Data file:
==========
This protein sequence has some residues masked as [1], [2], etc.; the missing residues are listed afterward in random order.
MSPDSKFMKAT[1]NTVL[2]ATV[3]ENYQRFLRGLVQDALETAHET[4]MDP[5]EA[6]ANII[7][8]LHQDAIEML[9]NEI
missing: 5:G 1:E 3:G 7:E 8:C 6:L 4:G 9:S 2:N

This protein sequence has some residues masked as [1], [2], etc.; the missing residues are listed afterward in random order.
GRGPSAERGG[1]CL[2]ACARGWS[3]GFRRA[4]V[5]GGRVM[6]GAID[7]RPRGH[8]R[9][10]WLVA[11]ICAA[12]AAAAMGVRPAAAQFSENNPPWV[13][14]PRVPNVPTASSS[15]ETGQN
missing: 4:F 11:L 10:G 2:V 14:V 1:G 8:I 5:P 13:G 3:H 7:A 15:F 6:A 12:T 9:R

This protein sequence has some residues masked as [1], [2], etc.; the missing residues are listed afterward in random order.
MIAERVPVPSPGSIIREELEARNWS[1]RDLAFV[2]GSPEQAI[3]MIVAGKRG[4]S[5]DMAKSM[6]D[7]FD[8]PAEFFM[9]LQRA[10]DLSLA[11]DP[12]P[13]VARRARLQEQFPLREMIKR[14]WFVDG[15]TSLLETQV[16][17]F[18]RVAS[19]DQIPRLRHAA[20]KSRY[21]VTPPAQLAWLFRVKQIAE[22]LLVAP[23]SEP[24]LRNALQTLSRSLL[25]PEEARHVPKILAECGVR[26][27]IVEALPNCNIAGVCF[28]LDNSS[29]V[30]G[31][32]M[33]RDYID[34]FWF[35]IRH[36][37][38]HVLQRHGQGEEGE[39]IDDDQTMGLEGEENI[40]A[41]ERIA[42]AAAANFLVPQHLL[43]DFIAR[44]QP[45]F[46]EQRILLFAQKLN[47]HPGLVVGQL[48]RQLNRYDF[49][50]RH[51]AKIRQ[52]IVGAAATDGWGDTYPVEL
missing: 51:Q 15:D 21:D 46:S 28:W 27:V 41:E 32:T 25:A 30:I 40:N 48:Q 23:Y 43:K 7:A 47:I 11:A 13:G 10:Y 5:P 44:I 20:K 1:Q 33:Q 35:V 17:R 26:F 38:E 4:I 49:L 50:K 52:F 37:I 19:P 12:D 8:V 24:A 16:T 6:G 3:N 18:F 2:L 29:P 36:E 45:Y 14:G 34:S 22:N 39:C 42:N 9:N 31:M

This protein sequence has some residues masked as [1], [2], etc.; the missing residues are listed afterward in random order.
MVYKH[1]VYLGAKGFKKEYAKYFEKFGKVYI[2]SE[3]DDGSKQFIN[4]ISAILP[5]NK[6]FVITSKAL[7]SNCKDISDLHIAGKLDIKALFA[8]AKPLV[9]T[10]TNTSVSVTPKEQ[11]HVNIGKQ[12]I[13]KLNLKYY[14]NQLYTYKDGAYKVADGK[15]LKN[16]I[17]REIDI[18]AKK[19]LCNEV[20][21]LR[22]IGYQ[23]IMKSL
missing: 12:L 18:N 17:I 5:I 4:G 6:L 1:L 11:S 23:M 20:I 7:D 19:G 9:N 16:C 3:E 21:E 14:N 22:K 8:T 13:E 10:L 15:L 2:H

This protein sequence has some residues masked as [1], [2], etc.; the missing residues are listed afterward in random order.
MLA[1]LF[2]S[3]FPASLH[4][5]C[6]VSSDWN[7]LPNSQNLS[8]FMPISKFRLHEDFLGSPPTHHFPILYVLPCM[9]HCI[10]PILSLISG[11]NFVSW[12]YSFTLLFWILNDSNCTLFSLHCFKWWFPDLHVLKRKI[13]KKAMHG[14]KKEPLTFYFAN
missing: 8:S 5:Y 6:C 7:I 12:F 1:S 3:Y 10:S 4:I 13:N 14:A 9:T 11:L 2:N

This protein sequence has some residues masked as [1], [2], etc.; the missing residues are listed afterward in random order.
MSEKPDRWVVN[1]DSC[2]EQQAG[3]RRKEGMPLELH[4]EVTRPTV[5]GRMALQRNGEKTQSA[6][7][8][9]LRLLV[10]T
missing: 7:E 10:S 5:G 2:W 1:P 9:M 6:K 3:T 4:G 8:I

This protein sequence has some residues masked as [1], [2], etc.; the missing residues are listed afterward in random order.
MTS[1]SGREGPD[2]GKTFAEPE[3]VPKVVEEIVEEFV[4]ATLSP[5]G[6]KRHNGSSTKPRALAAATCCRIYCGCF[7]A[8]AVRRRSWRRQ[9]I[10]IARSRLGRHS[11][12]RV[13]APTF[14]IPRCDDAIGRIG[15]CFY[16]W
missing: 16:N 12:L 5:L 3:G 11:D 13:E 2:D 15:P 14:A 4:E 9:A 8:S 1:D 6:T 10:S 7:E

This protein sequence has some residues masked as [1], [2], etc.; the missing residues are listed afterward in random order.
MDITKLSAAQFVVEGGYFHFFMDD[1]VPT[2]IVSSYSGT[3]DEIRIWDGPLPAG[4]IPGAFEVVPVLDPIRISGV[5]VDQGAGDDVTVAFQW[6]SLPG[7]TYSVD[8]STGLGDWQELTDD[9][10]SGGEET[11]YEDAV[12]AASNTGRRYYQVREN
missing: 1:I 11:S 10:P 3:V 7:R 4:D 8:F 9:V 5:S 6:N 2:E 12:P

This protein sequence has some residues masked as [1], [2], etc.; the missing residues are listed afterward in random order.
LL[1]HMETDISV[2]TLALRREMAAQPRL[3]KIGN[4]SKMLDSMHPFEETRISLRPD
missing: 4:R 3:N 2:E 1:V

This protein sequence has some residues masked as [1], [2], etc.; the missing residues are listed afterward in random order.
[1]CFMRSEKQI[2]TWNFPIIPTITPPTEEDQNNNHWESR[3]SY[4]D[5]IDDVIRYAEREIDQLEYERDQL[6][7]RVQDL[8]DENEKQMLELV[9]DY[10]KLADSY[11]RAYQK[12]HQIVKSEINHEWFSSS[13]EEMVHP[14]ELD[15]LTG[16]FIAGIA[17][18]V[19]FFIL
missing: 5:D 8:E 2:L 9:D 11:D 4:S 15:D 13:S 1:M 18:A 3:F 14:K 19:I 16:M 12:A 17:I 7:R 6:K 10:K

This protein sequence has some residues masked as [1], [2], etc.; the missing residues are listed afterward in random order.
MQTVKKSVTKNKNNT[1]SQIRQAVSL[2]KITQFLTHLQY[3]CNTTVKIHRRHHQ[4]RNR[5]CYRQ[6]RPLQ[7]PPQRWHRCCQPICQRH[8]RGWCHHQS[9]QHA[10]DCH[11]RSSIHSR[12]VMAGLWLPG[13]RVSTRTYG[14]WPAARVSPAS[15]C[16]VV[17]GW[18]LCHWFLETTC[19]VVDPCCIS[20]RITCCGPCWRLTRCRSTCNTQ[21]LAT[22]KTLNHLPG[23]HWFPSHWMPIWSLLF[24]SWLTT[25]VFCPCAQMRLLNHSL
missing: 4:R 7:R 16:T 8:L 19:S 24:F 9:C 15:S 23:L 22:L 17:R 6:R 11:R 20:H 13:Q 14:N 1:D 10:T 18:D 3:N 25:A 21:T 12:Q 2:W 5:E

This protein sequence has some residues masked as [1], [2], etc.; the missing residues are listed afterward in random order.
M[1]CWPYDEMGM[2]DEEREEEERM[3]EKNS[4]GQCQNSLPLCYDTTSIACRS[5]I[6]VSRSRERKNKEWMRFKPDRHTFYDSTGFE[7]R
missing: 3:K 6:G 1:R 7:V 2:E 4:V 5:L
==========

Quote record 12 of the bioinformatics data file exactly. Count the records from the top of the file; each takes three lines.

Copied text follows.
This protein sequence has some residues masked as [1], [2], etc.; the missing residues are listed afterward in random order.
M[1]CWPYDEMGM[2]DEEREEEERM[3]EKNS[4]GQCQNSLPLCYDTTSIACRS[5]I[6]VSRSRERKNKEWMRFKPDRHTFYDSTGFE[7]R
missing: 3:K 6:G 1:R 7:V 2:E 4:V 5:L